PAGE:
Examining the chances of the Right in Canada
By Mark Wegierski
In late 2018, Donald Trump renegotiated Free Trade with Canada, a country where over 70% of its trade is with the United States; and where probably over 80% of the population detests him. Canada's armed forces are notoriously underfunded, and Canada's contribution to NATO has been ridiculously small. Canada is quite happy with being a "free rider" on U.S. military defense spending, spending next to nothing on its own military. It is also to some extent a "free rider" on the U.S. healthcare system, making use of advances in medical technology that only the more free-market-oriented medical system of the U.S. could bring about. Furthermore, the U.S. is where many wealthy Canadians go for health care, when they are tired of the ridiculous waiting periods for surgery such as hip-replacement at Canadian hospitals.
One of the main differences between Canada and the United States is that -- with the possible, partial exception of the Western Canadian province of Alberta -- most of the country would tend to fall into the camp of the "bluest" of the "Blue States." If the left-wingers in the "Blue States" were frustrated by the Trump victory, one should just imagine how "small-c conservatives" have felt in Canada over many decades. The main origin of the term "small-c conservative" is a pointer to the fact that the "big-C Conservatives" in Canada, i.e., the Progressive Conservative party, were "ultra-moderates" and mostly spent their time fighting what they snidely called "cashew conservatives," i.e., those who were presumed to be "right-wing nuts." The net result of the failure of the Canadian Right has been the emergence of a political culture after the 1960s where outlooks similar to those of moderate Republicans and centrist Democrats would probably be considered as "far right." Somewhat ironically, the entire "broader Right" in America, from Pat Buchanan (who once called Canada a "Soviet Canuckistan") to David Frum (who once heaped disdain on Canadian wimpishness) probably have a rather similar view of America's northern neighbor.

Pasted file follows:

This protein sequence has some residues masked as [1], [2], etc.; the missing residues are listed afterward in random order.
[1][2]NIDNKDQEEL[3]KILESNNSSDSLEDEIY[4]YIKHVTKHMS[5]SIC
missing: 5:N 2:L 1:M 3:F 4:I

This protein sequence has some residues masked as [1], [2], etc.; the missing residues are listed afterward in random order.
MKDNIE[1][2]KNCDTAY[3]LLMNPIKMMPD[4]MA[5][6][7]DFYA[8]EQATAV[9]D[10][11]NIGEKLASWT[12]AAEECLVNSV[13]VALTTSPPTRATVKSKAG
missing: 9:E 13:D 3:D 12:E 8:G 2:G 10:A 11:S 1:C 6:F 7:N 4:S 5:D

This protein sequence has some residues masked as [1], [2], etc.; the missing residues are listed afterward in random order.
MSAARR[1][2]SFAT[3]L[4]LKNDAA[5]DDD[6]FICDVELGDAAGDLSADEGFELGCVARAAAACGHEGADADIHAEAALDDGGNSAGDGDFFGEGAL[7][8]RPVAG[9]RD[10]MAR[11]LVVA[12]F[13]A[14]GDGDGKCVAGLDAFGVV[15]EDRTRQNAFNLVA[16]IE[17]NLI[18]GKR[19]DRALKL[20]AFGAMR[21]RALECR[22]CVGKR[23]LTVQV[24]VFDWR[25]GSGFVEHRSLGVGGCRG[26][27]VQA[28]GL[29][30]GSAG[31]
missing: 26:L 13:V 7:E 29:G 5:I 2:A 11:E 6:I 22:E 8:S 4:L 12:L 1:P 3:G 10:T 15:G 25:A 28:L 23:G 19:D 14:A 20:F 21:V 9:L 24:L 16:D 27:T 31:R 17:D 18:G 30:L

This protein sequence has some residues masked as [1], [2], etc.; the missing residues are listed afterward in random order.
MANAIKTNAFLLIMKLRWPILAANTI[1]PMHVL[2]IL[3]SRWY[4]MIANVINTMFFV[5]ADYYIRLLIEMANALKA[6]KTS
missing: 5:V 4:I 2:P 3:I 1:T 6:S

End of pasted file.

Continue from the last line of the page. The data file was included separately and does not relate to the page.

It can be said in defense of Canadian conservatism is that it has a long, fine, British-focussed tradition centered on "peace, order, and good government" -- but it must be realized simultaneously that that tradition has been virtually extirpated today. Ironically, before the 1960s, Canada was a generally more substantively conservative country than the United States -- and its politeness and "niceness" meant that it mostly avoided such negative aspects as racism and excessive commercialism. Indeed, before the 1960s, even the Canadian Left (as typified by the Co-operative Commonwealth Federation party), was mostly socially conservative, being rather friendly to traditional notions of family, nation, and religion.
Under Liberal Prime Ministers Lester B. Pearson (1963-1968), and Pierre Elliott Trudeau (1968-1984, except for nine months in 1979-1980), the country was taken through a series of wrenching transformations where Canada's ruling paradigm was changed from the top. With most Canadians' habitual deference to authority, they quickly became conformist "progressives." Today, small-c conservatives in Canada face an uphill battle which compares very unfavorably to the situation in the United States. Given the left-liberal predominance in the Canadian media, in the education system (from daycare to universities), in the judiciary and justice system, in the government bureaucracies, in so-called high culture (typified by government-subsidized "Can Lit"), in North American pop-culture and "youth-culture", in the big Canadian banks and corporations, and in the leadership of the main churches, any existing small-c conservative tendencies are being continually ground down. There is also the panoply of special-interest groups, who receive extensive government and some corporate funding. To try to imagine the Canadian situation, consider what American society would be like today if about nine-tenths of the states could be characterized as "Blue States."